One of the hallmarks of a liberal education is the idea that a plurality of disciplines are worthy, valuable and essential. Indeed, Yale’s expansive course catalogue encompasses that notion: Everything from “James Baldwin 1964–1987: Transnationalism, Exile & Intimacy” to “Biotransport and Kinetics” carries an identical, single Yale College course credit. While many of us take it for granted, the diversity of genres of classes we can take during our four years here is an exceptional privilege.
But there is one small but growing genre of course at Yale that should be curtailed. It is, in many cases, unworthy and unequal to most other classes: the celebrity course. These are classes taught by non-academics, people who’ve instead proven their worth in the “real world.” In the political science department, for example, celebrity courses are taught by political pollsters and leaders in journalism. In the English department, they’re taught by distinguished authors and literary critics. Most blatantly, Yale’s Jackson Institute for Global Affairs features an entire academic program named after former Secretary of State John Kerry ’66.
At their best, celebrity courses offer an opportunity for us to learn from experience. In my own encounters with them, the celebrities that Yale deems faculty for a semester have interesting stories to tell and sage advice to share. But rarely are these classes seriously academic or truly rigorous. Rather, most of my classmates rightfully view these courses as fun, fifth class–level weekly chats to accompany schedules otherwise taught by rank-and-file Yale faculty. As course evaluations for celebrity courses consistently reflect, the visiting celebrity ditches structured pedagogy and measured scholarship for war stories. It should come as no surprise, then, that several celebrities invited to teach at Yale this semester took to Twitter just days before shopping period to crowdsource pedagogical advice. These guests’ careers have usually comprised many impressive accomplishments, but teaching is rarely one of them.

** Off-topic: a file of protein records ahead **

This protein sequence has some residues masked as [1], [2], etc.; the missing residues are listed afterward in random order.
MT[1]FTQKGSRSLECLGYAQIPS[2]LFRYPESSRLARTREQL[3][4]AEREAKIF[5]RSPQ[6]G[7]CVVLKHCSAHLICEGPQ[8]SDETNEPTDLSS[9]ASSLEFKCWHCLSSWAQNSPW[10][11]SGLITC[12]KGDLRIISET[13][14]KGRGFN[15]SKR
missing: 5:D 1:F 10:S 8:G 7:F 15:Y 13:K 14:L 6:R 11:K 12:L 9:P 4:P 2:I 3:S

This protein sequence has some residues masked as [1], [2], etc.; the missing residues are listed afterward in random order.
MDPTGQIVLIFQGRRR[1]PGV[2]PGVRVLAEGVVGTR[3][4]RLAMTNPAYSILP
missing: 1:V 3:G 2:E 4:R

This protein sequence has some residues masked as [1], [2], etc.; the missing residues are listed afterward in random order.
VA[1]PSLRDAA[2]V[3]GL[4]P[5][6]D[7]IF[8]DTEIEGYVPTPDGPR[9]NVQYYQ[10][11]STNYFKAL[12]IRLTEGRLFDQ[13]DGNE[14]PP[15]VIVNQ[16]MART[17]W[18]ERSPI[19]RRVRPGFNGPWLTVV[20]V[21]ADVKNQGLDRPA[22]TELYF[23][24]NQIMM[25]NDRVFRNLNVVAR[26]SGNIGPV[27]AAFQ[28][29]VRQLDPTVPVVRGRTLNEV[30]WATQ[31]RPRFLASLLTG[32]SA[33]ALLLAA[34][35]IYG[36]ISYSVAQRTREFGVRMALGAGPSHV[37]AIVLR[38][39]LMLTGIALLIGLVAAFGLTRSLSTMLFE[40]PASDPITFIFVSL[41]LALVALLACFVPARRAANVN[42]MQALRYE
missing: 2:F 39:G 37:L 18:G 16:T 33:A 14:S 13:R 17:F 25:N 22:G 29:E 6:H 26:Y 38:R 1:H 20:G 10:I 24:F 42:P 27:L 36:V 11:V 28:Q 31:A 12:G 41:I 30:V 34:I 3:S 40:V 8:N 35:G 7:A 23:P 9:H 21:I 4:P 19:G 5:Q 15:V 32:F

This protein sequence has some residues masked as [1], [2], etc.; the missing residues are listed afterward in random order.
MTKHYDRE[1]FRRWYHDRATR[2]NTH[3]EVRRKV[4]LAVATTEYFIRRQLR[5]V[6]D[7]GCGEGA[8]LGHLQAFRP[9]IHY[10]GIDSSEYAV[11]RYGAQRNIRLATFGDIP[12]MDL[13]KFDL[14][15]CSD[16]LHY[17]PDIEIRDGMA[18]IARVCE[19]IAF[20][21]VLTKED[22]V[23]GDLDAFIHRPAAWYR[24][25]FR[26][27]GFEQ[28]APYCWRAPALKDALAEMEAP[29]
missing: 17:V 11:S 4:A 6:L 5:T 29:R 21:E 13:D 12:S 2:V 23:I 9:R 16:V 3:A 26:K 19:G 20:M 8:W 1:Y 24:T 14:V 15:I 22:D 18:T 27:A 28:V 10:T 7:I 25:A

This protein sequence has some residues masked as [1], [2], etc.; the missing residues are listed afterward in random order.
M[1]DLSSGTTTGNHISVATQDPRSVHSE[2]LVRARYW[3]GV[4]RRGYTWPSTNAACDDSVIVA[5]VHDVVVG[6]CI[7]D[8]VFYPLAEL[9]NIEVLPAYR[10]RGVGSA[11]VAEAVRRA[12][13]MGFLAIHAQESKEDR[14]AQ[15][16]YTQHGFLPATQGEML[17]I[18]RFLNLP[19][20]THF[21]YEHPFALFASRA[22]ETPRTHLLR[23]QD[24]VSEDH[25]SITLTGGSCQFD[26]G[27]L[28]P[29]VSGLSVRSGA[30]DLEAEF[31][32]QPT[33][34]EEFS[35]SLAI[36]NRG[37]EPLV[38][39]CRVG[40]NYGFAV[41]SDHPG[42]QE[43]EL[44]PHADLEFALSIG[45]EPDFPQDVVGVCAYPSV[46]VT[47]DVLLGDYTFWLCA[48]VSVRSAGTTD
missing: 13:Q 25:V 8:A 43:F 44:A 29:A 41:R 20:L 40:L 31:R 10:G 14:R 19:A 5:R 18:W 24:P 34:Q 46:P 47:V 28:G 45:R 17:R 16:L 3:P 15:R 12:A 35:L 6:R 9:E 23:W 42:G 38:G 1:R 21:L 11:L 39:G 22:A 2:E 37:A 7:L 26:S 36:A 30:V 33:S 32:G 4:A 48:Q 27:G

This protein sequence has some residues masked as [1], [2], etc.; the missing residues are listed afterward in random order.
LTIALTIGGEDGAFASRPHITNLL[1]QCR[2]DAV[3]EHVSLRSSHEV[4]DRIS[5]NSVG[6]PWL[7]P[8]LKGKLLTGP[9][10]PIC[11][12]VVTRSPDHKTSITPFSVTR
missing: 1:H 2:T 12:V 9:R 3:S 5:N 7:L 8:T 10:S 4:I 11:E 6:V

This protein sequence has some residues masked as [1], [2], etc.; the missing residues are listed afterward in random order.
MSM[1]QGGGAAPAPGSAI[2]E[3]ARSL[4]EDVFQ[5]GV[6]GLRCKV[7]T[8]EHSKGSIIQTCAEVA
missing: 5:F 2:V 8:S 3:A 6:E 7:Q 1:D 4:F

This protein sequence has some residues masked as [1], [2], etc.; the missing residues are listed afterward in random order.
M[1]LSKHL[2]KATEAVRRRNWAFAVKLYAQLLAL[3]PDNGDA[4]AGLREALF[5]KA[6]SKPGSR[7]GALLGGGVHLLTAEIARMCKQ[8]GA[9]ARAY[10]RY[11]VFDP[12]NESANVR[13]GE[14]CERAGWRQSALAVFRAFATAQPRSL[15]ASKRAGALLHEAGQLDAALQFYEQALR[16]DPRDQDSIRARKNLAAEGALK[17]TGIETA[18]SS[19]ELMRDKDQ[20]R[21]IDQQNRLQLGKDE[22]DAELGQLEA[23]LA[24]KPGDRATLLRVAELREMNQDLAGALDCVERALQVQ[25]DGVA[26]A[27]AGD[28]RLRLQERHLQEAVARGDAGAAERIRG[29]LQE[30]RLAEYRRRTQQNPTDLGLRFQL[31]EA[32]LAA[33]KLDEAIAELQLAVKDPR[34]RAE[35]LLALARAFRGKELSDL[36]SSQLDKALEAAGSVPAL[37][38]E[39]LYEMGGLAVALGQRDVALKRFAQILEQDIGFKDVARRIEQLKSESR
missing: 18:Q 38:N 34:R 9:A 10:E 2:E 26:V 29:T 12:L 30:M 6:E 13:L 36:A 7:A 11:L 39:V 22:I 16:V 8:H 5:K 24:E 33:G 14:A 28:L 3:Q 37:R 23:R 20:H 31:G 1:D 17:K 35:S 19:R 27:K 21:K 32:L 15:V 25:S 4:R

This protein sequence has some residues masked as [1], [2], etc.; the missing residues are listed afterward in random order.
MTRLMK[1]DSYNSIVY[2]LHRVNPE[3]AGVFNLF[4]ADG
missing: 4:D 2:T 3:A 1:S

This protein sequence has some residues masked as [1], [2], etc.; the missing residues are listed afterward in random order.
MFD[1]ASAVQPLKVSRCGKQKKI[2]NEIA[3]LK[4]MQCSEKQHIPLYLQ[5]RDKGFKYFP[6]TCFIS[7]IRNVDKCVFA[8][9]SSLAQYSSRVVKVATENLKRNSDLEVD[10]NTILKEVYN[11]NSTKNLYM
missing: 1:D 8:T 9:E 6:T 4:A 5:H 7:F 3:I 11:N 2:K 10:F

This may all be a bit harsh. But it’s worth thinking about what truly comprises good teaching. First, good teaching is reflective of the context in which it is delivered. An instructor should have an intimate understanding of what Yalies are capable of and what other sorts of classes accompany their own. Second, good teaching is characterized by frequent, high-quality feedback. A celebrity who visits our campus weekly is not only unlikely to maintain a real physical presence outside of the classroom, but is also unaware of what real grading and assessment looks like — a skill that Yale faculty, on the other hand, develop through years of experience. Finally, good teaching is motivated by pedagogy. Some argue that the practice of teaching can take on a broad rubric of acceptability. I disagree. Pedagogy — that is, delivering content with tact and effect — is learned, not inherent. It makes sense that Yale faculty, whose whole career trajectories can actually be influenced by teaching quality, are more invested in teaching well than the celebrity who takes the Acela Express to New Haven once per week.
That’s why celebrity courses should not constitute part of a Yale College degree. Yale courses should be taught by those who have real incentives to deliver sound instruction — people like lecturers, postdoctoral fellows and tenured professors. At the same time, however, Yale should use its strong reputation and generous resources to continue to bring these celebrity instructors here as guest speakers rather than teachers.
All of this isn’t to say that a Yale experience shouldn’t include exposure to experts in the field. The head of college teas, lectures and departmental talks peppered through my time here, many of which have included some of the most important names in fields from politics to journalism, have been immensely valuable. So while these celebrities should stay out of the classroom, Yale should continue to direct its resources to experiences outside of the classroom. The Yale Politics Initiative’s master-class series with people like former Senator Jeff Flake and political strategist Robby Mook offers a strong example of an academic department drawing on experienced leaders in the right way. More departments should establish similar programming.
Celebrity courses at Yale are usually fun and interesting accompaniments to course loads otherwise made up of Yale academics. But teaching at Yale should be left to the experts — people who are building careers of teaching and research, not visitors who view teaching as one of many jobs.
Emil Friedman is a junior in Silliman College. His column runs monthly. Contact him at email@example.com .